Herbaceous cuttings stem

Figure 2Propagation by stem cuttings is the most commonly used method to propagate many woody ornamental plants. Stem cuttings of many favorite shrubs are quite easy to root. Typically, stem cuttings of tree species are more difficult to root. However, cuttings from trees such as crape myrtles, some elms, and birches can be rooted.

A greenhouse is not necessary for successful propagation by stem cuttings; however, maintaining high humidity around the cutting is critical. If rooting only a few cuttings, you can use a flower pot (Figure 1). Maintain high humidity by covering the pot with a bottomless milk jug or by placing the pot into a clear plastic bag. Cuttings can also be placed in plastic trays covered with clear plastic stretched over a wire frame (Figure 2). Trays must have holes in the bottoms for drainage. The plastic will help keep the humidity high and reduce water loss from the cuttings.

If you need more elaborate facilities, you can construct a small hoop frame and/or use an intermittent mist system. Horticulture Information Leaflets 404 and 405 describe how this can be accomplished. Another bulletin that may be helpful is AG-426 (A Small Backyard Greenhouse for the Home Gardener).

Types of Stem Cuttings

The four main types of stem cuttings are herbaceous, softwood, semi-hardwood, and hardwood. These terms reflect the growth stage of the stock plant, which is one of the most important factors influencing whether or not cuttings will root. Calendar dates are useful only as guidelines. Refer to Table 1 for more information on the best time to root stem cuttings of particular ornamental plants.

Table 1. Optimum stage of tissue (wood) maturity for rooting stem cuttings of selected woody ornamentals

Evergreen Plants

Common Name Scientific Name Type of Cutting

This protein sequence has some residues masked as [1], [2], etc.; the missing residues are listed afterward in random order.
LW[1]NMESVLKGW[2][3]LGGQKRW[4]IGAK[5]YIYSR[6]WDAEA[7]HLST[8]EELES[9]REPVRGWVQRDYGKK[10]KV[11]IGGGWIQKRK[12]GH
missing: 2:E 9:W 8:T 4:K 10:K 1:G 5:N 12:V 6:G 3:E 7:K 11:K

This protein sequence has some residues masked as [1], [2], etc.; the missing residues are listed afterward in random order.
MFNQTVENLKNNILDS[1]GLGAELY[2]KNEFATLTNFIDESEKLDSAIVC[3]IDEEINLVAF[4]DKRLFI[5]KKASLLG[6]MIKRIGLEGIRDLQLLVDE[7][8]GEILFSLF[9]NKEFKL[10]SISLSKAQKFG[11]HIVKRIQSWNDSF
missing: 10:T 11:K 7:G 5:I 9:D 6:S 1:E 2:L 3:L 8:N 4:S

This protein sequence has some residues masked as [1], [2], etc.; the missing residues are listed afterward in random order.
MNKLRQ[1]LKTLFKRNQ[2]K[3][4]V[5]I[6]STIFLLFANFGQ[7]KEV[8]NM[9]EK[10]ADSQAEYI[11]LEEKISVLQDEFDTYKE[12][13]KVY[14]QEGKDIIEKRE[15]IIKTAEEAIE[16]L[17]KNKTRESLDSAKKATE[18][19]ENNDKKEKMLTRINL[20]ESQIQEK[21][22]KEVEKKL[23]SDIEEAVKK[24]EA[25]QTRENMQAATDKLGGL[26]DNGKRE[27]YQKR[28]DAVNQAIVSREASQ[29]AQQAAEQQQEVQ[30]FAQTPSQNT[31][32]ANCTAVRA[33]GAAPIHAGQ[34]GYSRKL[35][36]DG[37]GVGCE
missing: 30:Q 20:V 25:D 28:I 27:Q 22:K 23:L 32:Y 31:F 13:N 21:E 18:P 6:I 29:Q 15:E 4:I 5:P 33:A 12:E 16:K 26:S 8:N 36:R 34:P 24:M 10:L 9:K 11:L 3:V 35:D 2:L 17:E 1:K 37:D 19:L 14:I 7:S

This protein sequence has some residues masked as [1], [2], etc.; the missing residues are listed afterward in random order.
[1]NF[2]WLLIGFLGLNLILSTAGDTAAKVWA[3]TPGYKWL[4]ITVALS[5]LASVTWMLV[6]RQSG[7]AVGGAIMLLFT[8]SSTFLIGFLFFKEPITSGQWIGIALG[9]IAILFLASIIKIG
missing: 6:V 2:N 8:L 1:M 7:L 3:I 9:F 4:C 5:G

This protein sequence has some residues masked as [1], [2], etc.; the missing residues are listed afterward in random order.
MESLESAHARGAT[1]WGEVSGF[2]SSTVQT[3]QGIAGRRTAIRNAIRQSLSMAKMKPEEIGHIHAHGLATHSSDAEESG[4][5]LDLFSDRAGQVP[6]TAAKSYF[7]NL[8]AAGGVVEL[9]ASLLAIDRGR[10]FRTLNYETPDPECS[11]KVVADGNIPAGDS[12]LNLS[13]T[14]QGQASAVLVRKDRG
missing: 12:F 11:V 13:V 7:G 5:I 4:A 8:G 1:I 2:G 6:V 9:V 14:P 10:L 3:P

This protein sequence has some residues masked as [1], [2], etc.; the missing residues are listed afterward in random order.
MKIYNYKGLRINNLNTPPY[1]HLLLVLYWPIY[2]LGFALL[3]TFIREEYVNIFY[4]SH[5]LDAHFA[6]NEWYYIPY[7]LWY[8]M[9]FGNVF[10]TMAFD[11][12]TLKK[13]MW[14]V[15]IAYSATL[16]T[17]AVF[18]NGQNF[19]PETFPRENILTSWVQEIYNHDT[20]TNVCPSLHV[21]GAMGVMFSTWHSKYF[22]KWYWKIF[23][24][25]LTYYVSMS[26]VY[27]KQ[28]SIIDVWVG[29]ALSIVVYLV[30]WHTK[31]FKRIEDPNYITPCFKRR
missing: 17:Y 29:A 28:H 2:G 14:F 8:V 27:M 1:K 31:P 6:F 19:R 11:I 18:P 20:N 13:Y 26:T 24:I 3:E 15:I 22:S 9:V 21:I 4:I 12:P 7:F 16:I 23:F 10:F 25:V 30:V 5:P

Abelia Abelia spp. SH, HW
Arborvitae, American Thuja occidentalis SH, HW
Arborvitae, Oriental Platycladus orientalis SW
Azalea (evergreen & semi-evergreen) Rhododendron spp. SH
Barberry, Mentor Berberis x mentorensis
Barberry, Japanese Berberis thunbergii
Barberry, Wintergreen Berberis julianae
Boxwood, Littleleaf Buxus microphylla
Boxwood, Common Buxus sempervirens
Camellia Camellia spp. SW, SH, HW
Ceanothus Ceanothus spp.
Cedar Cedrus spp.
Chamaecyparis; False Cypress Chamaecyparis spp.
Cotoneaster Cotoneaster spp. SW, SH
Cryptomeria, Japanese Cryptomeria japonica
Daphne Daphne spp.
Eleagnus, Thorny Elaeagnus pungens
English ivy Hedera helix
Euonymus Euonymus spp.
Fir Abies spp. SW, HW
Gardenia; Cape jasmine Gardenia jasminoides
Heath Erica spp.
Hemlock Tsuga spp.
Holly, Chinese Ilex cornuta
Holly, Foster’s Ilex xattenuata‘Fosteri’
Holly, American Ilex opaca
Holly, Yaupon Ilex vomitoria
Holly, English Ilex aquifolium
Holly, Japanese Ilex crenata
Jasmine Jasminum spp.
Juniper, Creeping Juniperus horizontalis
Juniper, Chinese Juniperus chinensis
Juniper, Shore Juniperus conferta
Leyland cypress xCupressocyparis leylandii
Magnolia Mahonia spp.
Oleander Nerium oleander
Osmanthus, Holly Osmanthus heterophyllus
Photinia Photinia spp.
Pine, Mugo Pinus mugo

Many phases of propagation

2009-07-01 10:34:10 by AnitaMoPlants

You were correct in eliminating some of the leaf surface and making a shallow wound in the base of the stem.
For soft wood stem cuttings one usually makes a clean cut just below a node in the stem and then a one inch sliced wound .
You may not have lost the plant. Roots may form this autumn.
The leaves may have fallen from drying out or perhaps a fungus formed in the soil
With evergreen leaf cuttings I sometimes will put plastic over the cuttings to keep the humidity up .
Environmental control such as stress, too much water, not enough light or a soil fungus appearance are all plausible reasons for the leaf drop


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